Another hot topic in K12 CS Ed this summer is the inclusion of ethics in our CS courses courtesy of efforts like the #ethicalCS twitter chat every Wednesday at 8:00 Eastern time hosted by Saber Khan.
Discussions about both topics include "where should we be doing this?" "What should we be doing?" and of course "How?"
This got me thinking about designing curriculum from the top down - that is, as dictated by outside forces: principals, superintendents, states, industry or bottom up: a teacher sees a need and designs something for their students.
The best classes I've seen are those designed by a passionate teacher from the ground up. I met Doug Bergman at this past year's CSTA conference. He's terrific. I think he came to the conference wanting to find out more about what cybersecurity really meant. By the second day, he was raving about all the amazing possibilities. I'd love to be in the class he develops.
On the other hand, when topics or standards are forced down from above, I've seen something entirely different.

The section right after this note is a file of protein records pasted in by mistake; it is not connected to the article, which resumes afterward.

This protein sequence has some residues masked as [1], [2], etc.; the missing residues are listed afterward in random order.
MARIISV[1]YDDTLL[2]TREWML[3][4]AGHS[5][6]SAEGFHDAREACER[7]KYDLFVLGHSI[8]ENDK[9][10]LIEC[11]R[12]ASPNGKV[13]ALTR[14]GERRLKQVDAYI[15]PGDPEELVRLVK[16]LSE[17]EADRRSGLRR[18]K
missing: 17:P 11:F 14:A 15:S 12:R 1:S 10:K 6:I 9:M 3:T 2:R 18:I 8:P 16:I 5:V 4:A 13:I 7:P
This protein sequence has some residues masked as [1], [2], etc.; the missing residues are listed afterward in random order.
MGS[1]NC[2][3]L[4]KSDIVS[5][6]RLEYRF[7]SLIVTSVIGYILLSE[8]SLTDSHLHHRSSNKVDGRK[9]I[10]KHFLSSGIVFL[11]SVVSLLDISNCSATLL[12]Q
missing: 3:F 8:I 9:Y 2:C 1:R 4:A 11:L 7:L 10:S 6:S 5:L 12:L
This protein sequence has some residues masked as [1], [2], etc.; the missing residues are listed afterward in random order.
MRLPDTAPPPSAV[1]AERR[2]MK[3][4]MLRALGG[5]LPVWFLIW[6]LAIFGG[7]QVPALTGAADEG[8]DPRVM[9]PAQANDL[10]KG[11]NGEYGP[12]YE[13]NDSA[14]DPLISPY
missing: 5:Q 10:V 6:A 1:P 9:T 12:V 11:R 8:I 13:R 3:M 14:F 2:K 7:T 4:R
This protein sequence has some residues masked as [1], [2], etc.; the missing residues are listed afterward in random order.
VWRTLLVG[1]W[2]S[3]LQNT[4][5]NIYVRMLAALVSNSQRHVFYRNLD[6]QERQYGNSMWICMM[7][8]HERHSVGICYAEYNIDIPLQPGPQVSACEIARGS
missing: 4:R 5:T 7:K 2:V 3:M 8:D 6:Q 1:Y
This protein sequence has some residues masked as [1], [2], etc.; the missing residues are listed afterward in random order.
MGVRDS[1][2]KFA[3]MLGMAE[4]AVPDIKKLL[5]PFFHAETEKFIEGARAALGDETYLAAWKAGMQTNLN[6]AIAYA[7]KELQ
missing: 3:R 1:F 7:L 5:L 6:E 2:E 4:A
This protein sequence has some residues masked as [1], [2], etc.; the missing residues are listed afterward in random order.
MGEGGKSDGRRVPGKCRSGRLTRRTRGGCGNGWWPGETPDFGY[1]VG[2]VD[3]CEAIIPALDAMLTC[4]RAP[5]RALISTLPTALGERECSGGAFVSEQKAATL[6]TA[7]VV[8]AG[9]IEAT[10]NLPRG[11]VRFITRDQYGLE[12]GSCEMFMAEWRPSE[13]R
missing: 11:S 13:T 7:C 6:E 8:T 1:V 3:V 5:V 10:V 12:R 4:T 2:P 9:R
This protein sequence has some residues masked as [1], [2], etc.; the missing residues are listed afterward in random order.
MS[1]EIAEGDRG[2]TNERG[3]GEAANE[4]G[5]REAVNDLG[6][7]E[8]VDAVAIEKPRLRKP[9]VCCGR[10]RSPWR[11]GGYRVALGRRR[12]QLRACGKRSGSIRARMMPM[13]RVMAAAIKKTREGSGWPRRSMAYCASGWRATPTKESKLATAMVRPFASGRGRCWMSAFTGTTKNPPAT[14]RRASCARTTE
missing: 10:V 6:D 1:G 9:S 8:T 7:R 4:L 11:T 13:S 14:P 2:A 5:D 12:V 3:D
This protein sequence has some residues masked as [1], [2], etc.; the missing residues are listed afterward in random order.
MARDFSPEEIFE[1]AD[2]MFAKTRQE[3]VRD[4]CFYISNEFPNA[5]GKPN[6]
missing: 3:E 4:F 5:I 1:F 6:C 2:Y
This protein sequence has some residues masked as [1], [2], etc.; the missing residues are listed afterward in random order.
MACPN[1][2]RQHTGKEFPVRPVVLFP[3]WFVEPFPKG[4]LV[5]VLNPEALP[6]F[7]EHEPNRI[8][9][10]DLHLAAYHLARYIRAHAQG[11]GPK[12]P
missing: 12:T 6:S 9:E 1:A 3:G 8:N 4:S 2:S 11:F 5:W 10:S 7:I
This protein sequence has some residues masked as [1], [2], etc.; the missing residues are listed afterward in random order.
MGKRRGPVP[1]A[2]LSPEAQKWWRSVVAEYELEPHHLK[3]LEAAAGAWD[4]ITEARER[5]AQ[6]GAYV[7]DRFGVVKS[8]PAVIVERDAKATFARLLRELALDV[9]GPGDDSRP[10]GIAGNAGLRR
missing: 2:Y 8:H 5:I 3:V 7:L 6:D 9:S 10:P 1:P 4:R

I've observed and been involved in cybersecurity discussions with CS teachers. The discussion goes something like this:
Well, we do memory allocation in course XYZ so we can give a homework assignment there.
We can rewrite the story (theme) for the assignment in our data structures class.
We already do a crypto assignment in algorithms so we're already doing it.
I've seen the same with groups of math teachers discussing implementing common core. They talk about resequencing topics, rewriting a few word problems or homework assignments but at the core, the feeling is "we already know how to teach math."
It gets worse when there's a standardized or high stakes test at the end of the tunnel and you get the "you need this for the test" type units.
This might not be as big of a problem in K12 CS right now because so many teachers are just learning their craft but in established fields such as math or college CS, when an edict comes from above telling a teacher how to teach, unless the teacher really believes in it, the teacher will only pay lip service to it. If it isn't an issue in CS Ed right now, it will eventually become one as our field develops legs.
This is arguably a bigger issue with Ethical CS than cybersecurity. If the teacher doesn't really believe it's an important topic, we'll get lip service at best and in the case of ethics, unless the teacher really believes it and models it, the students will be able to tell that it's a show.
I don't have an answer other than what my friend and mentor Herb Greenhut told me many years ago "Solving the education problem is easy. Hire good teachers and get the f*ck out of the way."